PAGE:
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Career and Education Opportunities for Music Directors in Winston-Salem, North Carolina

Music directors can find many career and educational opportunities in the Winston-Salem, North Carolina area. Currently, 530 people work as music directors in North Carolina. This is expected to grow by 13% to 600 people by 2016. This is better than the national trend for music directors, which sees this job pool growing by about 10.0% over the next eight years. In general, music directors direct and conduct instrumental or vocal performances by musical groups.

Music directors earn approximately $16 per hour or $33,950 per year on average in North Carolina. Nationally they average about $19 per hour or $41,270 annually. Incomes for music directors are the same as in the overall category of Musical Entertainment in North Carolina, and better than the overall Musical Entertainment category nationally. Jobs in this field include: music instructor, music supervisor, and minister of music.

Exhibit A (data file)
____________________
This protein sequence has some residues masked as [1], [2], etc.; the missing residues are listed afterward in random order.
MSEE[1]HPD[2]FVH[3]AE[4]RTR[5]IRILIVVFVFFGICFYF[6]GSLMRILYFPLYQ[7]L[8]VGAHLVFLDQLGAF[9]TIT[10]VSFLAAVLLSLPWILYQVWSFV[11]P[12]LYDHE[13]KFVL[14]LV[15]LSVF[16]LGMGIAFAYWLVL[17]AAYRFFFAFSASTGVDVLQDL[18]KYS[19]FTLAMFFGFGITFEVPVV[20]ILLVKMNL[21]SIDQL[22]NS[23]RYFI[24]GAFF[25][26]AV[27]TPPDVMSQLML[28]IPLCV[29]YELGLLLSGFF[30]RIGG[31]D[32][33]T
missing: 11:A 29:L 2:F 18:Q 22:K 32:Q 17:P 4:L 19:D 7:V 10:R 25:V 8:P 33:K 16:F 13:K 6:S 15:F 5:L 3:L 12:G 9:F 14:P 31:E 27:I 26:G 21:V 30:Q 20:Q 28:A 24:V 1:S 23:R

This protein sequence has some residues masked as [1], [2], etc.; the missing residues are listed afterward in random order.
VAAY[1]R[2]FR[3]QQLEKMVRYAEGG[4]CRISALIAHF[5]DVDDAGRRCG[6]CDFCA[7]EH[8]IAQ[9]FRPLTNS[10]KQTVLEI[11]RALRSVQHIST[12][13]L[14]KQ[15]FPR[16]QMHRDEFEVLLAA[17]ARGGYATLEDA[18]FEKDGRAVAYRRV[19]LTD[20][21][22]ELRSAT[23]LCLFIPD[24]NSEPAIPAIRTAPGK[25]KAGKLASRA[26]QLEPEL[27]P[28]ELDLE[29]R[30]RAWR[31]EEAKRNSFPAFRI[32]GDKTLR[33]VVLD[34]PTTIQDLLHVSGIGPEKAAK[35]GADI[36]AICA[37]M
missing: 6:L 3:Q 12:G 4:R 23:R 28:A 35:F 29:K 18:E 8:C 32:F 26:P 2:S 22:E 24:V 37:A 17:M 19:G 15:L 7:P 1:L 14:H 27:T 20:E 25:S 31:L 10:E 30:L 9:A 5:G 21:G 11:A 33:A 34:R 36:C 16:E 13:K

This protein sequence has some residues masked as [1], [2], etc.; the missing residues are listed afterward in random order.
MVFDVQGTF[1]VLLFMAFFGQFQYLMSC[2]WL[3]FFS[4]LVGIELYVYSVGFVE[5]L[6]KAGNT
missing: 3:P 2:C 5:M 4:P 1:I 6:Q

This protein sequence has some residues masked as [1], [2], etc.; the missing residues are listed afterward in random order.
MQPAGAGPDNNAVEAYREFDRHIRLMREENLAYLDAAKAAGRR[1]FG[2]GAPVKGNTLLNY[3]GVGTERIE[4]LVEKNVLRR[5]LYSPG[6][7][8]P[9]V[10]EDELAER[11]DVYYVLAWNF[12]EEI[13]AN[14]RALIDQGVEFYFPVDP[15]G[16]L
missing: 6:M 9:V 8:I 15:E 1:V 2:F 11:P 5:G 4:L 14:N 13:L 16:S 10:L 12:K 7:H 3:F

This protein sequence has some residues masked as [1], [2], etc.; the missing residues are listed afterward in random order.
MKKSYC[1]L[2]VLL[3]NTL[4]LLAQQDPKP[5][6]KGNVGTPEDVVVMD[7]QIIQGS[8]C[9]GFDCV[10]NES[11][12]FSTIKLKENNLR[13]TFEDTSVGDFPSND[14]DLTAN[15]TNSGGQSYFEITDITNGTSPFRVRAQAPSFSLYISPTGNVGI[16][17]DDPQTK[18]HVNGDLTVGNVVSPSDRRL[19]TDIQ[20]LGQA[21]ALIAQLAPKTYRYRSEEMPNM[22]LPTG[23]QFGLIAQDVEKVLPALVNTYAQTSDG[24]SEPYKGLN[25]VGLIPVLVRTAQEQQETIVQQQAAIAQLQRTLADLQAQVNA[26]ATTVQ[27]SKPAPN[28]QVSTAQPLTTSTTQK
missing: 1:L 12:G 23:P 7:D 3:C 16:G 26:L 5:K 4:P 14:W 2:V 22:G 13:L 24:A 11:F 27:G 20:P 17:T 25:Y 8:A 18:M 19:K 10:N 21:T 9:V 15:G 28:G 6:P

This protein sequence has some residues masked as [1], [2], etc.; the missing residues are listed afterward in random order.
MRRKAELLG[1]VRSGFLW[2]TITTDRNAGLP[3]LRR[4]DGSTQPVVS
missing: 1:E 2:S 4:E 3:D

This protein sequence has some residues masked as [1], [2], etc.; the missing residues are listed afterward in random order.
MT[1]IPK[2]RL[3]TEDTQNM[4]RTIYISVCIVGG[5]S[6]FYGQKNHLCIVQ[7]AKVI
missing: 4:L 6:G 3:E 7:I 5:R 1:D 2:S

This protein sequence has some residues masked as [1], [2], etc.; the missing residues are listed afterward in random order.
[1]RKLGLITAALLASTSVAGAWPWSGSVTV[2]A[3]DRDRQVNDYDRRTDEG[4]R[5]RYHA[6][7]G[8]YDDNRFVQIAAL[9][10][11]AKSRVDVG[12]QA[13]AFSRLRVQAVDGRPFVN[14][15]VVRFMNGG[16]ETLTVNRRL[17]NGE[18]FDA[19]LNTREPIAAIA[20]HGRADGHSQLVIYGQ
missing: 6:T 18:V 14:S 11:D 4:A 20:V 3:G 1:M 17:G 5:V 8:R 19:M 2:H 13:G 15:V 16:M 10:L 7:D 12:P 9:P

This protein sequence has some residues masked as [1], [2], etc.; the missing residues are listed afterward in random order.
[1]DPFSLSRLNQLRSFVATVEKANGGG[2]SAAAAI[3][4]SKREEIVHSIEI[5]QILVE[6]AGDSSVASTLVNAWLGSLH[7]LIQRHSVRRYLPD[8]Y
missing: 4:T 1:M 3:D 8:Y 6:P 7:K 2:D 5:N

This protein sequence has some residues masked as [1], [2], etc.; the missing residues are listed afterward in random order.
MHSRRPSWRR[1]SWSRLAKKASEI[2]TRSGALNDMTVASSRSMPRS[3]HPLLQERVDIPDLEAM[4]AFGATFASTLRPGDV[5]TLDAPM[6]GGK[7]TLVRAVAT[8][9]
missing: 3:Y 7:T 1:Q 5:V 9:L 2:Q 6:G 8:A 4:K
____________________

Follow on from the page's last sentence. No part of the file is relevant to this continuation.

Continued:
There are five schools within twenty-five miles of Winston-Salem where you can study to be a music director, among eighteen schools of higher education total in the Winston-Salem area. Given that the most common education level for music directors is a Bachelor's degree, it will take about four years to learn to be a music director if you already have a high school diploma.

CAREER DESCRIPTION: Music Director

Music Director video from the State of New Jersey Dept. of Labor and Workforce Development

In general, music directors direct and conduct instrumental or vocal performances by musical groups.